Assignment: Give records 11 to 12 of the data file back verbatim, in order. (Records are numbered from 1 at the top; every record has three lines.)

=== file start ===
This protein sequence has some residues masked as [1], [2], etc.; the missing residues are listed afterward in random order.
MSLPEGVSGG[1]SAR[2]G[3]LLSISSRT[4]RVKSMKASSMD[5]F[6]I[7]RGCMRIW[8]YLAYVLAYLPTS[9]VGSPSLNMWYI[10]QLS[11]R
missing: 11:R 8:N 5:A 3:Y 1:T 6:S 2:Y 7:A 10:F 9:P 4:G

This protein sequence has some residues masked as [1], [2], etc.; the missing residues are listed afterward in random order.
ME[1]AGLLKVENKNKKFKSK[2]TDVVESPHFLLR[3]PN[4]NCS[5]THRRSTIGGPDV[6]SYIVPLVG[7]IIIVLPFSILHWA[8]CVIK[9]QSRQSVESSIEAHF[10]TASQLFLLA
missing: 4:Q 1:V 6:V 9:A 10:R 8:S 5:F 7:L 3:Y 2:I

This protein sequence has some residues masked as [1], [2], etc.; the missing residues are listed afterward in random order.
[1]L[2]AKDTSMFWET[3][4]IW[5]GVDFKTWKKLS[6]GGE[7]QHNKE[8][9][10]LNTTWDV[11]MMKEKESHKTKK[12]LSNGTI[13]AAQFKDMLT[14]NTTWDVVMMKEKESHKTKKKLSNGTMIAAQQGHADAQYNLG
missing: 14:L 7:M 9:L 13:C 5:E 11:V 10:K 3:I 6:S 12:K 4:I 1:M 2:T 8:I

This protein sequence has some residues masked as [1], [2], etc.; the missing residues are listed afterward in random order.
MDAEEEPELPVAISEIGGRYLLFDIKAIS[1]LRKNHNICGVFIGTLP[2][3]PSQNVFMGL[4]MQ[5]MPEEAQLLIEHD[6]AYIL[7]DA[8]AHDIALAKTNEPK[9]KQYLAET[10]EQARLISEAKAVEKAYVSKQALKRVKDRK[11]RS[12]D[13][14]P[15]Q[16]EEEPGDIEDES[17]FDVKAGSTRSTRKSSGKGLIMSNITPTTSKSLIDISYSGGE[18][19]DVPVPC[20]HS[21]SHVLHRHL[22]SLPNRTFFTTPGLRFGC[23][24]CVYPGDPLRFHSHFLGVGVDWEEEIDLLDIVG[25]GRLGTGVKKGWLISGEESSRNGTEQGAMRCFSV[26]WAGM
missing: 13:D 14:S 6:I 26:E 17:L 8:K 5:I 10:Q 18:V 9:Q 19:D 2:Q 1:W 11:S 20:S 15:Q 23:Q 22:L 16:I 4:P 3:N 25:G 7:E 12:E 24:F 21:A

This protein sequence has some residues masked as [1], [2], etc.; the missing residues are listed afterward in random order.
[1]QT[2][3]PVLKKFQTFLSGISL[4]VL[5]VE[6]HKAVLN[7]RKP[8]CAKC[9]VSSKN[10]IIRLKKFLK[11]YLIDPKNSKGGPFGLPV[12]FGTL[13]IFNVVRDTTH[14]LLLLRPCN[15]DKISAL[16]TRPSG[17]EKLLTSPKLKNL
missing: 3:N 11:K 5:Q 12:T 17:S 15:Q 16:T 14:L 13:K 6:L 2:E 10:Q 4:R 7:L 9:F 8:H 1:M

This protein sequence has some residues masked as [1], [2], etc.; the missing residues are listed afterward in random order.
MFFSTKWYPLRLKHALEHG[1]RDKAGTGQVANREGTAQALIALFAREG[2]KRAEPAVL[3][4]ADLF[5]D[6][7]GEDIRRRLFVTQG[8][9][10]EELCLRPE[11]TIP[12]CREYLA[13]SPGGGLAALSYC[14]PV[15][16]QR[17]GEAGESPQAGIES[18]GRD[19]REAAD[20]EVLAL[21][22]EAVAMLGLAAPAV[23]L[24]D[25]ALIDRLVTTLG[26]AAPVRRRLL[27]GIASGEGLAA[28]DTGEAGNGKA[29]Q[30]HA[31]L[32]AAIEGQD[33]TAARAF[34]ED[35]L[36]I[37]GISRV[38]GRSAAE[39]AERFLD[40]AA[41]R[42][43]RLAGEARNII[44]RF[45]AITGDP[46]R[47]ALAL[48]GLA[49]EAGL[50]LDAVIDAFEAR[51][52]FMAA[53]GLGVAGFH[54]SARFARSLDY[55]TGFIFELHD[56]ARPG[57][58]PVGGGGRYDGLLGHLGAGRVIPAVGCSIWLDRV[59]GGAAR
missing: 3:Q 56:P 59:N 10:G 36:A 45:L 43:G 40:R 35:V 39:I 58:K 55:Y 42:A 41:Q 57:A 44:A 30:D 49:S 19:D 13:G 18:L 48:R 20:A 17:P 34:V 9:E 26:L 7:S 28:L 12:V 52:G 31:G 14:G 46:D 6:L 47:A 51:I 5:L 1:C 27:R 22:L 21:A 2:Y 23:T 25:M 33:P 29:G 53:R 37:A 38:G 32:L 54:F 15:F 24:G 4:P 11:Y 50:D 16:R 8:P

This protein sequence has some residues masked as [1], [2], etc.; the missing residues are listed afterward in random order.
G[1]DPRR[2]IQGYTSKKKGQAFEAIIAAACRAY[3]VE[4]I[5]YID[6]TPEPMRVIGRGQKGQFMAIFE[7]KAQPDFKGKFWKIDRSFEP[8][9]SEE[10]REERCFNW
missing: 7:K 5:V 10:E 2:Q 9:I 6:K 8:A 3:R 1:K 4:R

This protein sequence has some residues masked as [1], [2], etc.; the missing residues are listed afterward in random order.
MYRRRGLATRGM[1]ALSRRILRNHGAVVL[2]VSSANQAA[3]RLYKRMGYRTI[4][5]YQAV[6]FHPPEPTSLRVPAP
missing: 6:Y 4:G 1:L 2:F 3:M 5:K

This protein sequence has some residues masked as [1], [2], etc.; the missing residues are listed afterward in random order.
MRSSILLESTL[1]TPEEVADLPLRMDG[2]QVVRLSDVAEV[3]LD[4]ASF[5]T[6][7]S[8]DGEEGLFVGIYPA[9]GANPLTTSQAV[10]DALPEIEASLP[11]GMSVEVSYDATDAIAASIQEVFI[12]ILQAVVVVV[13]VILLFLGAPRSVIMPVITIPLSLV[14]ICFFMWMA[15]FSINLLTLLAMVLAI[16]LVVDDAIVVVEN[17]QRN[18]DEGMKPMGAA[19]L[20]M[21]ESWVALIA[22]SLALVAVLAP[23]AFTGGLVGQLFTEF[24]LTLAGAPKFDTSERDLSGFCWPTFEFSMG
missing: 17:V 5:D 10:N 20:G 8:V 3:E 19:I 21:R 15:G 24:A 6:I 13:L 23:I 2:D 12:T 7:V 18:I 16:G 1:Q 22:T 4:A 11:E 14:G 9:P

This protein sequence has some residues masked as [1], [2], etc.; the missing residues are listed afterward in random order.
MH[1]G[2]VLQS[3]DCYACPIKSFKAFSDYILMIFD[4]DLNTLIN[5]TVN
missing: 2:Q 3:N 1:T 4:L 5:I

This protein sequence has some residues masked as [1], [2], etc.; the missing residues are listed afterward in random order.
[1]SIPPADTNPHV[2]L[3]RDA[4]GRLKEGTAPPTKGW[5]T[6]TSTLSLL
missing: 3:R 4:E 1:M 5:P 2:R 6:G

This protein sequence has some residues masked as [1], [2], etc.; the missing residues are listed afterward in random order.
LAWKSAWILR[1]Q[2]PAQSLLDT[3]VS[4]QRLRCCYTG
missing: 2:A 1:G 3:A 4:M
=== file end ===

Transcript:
This protein sequence has some residues masked as [1], [2], etc.; the missing residues are listed afterward in random order.
[1]SIPPADTNPHV[2]L[3]RDA[4]GRLKEGTAPPTKGW[5]T[6]TSTLSLL
missing: 3:R 4:E 1:M 5:P 2:R 6:G

This protein sequence has some residues masked as [1], [2], etc.; the missing residues are listed afterward in random order.
LAWKSAWILR[1]Q[2]PAQSLLDT[3]VS[4]QRLRCCYTG
missing: 2:A 1:G 3:A 4:M